But there was this pretty little red-haired girl sitting across from Jimmy in the next row. He had never seen anything so pretty. Not even his horse. The sight of her sort of made the scene a little less nutsy.
When the bell rang for lunch period, a “blue bird” boy grabbed Jimmy’s lunch sack out of his hand, saying, “I’m bigger than you are, little red bird, and I’m hungrier, too, so I need this lunch more than you do. My dad’s a CEO and we’re one-percenters, so everything we want belongs to us. Got that?”
Jimmy’s eyebrows lowered. His jaw tightened. He was really, really angry. He backed up five paces and held out his right arm.
“Draw!” Jimmy demanded.
The blue bird backed up, too. Even his pistol was bigger. And it had a pearl-inlaid grip.
Both boys fired at the same time. And both missed their intended targets.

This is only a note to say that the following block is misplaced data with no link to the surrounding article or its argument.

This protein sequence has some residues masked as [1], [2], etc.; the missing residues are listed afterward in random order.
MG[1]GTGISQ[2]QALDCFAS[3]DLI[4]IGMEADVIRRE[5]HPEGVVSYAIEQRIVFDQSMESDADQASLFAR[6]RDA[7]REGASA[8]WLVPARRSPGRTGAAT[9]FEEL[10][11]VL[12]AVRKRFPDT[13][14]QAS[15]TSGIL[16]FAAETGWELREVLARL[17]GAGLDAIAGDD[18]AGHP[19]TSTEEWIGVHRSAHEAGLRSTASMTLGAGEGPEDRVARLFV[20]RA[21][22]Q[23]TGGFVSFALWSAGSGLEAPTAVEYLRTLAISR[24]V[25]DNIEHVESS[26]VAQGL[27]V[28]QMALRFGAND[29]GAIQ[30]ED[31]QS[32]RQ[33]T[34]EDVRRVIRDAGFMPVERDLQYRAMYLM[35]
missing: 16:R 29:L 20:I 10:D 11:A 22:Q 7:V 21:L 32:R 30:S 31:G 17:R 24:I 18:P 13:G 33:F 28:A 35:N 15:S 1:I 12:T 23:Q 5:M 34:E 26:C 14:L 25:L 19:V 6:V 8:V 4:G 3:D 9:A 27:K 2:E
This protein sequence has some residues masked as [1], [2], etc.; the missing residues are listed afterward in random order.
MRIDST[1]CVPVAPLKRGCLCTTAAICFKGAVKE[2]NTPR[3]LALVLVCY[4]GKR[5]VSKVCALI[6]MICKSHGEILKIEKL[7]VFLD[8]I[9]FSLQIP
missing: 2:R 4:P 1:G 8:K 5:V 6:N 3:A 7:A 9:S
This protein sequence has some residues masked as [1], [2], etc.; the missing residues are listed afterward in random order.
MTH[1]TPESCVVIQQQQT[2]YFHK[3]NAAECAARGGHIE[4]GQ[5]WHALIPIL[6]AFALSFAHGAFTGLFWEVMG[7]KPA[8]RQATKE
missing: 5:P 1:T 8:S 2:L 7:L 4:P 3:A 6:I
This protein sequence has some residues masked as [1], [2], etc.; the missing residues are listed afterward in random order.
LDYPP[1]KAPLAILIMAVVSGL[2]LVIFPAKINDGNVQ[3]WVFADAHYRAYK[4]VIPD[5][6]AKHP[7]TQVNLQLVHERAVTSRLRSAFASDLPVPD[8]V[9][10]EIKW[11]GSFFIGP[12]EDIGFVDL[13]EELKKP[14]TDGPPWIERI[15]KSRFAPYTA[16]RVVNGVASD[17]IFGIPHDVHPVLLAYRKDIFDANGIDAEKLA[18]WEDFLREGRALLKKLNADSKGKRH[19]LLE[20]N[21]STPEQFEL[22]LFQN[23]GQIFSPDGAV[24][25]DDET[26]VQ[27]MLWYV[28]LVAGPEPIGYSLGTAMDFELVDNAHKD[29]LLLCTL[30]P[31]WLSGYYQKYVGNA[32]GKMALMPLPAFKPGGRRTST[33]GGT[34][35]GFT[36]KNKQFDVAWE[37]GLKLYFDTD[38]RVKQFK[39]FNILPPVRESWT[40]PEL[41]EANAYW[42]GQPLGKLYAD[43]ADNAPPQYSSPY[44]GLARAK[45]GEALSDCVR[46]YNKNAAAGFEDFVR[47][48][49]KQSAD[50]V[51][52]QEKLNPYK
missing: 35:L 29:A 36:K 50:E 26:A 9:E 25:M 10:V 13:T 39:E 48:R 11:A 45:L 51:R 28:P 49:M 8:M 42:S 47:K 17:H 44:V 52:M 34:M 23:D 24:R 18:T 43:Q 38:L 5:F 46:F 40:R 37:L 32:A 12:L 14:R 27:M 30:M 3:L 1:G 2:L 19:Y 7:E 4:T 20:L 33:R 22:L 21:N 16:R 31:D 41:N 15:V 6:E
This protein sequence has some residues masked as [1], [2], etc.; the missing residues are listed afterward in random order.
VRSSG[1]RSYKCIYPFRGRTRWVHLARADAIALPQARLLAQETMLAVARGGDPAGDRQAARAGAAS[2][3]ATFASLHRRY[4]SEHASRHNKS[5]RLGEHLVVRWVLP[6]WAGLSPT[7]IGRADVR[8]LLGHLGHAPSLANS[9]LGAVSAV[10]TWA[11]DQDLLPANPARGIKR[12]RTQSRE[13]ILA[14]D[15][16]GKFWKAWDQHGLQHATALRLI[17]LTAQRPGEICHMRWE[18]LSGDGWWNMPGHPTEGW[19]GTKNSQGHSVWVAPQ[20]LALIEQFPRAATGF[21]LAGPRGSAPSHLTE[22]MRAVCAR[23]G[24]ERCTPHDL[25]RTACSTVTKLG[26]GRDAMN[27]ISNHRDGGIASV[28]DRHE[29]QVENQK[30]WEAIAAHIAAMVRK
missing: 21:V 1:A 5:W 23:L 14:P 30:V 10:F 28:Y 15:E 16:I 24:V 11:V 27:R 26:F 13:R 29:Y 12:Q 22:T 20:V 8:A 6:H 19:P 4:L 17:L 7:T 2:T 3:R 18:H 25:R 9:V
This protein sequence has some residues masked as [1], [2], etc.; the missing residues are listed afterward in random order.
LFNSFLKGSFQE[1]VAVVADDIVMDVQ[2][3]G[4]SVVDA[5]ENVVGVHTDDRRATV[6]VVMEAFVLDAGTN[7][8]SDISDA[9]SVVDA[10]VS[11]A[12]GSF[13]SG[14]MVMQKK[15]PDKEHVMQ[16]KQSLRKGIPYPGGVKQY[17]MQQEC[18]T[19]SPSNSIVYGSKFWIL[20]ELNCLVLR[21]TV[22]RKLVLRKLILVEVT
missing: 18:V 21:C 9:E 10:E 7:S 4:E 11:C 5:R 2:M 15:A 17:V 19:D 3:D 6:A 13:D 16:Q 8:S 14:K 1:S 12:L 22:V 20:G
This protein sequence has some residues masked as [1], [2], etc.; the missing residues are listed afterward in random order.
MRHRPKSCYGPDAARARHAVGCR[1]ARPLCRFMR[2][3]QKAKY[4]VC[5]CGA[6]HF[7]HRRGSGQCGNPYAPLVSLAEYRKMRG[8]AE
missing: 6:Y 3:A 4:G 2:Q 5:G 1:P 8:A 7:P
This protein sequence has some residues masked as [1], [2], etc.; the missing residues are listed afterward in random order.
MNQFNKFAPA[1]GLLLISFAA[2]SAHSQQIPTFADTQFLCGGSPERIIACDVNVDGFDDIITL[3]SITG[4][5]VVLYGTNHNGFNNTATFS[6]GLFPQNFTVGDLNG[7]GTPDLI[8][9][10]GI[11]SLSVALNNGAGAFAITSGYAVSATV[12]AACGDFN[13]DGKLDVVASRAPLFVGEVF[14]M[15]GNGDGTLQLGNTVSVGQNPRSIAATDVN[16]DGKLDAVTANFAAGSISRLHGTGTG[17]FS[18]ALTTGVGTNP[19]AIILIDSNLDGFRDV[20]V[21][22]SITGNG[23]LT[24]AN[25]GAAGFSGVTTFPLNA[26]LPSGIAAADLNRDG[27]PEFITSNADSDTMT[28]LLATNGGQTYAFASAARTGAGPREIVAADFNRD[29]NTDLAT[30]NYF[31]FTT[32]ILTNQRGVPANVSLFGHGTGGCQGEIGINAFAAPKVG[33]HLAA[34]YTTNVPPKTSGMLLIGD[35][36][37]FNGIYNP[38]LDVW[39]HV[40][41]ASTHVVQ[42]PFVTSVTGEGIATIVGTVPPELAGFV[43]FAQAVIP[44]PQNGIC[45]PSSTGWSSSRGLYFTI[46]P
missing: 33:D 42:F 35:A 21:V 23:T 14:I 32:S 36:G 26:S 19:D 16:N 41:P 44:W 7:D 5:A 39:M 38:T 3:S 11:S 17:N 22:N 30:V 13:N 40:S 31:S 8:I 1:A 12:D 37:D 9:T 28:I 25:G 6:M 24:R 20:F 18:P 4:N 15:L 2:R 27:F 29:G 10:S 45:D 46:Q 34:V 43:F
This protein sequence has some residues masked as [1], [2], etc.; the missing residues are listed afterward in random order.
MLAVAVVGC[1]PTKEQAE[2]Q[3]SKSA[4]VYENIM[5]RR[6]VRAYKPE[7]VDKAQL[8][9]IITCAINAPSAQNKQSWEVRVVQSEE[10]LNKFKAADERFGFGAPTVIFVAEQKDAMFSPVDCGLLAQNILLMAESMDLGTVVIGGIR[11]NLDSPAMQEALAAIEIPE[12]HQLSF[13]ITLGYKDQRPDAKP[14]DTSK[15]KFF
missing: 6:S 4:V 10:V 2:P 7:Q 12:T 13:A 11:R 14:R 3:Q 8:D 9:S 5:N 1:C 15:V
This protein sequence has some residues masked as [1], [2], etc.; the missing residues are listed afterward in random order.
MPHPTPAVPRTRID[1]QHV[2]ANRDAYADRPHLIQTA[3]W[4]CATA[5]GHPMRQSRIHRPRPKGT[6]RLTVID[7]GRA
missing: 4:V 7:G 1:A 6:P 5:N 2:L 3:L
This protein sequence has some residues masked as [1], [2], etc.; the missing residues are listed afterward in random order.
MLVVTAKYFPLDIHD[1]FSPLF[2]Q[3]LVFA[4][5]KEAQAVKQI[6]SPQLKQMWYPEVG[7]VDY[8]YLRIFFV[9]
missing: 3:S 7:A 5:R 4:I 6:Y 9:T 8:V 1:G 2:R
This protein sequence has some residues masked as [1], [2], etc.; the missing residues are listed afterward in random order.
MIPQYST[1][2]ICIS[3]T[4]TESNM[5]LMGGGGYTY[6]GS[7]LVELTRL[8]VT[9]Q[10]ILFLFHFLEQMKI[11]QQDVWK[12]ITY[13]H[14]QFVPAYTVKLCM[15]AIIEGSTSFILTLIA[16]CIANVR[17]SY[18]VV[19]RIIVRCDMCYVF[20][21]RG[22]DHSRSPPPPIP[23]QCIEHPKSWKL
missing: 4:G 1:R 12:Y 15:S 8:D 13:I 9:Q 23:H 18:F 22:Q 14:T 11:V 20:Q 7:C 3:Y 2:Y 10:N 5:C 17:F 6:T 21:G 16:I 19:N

The blue bird’s bullet zipped past Jimmy’s ear and hit the vice-principal—who was on his way to prevent the duel—between the eyes.
Jimmy’s bullet also went past his adversary’s ear, ricocheted off a steel fire extinguisher, and hit the red-haired girl in the left side of her chest.
Both boys were taken to the principal’s office, written up with ten detentions each, lectured to about gun-fight protocol, and sent back to their classes.
Meanwhile, all the other students spent the day marveling at what great trick shots those two boys had performed: one right between the vice-principal’s eyes and the other straight into the little red-haired girl’s heart.
Jimmy pondered the situation all day and into the evening. I never got my lunch sack back, he moaned. And I sure am gonna miss that pretty little red-haired girl.
In the darkness of his bedroom, Jimmy quietly sang to himself:
“O my darling, O my darling, O my darling, Clementine!
You are lost and gone forever!
Dreadful sorry, Clementine!”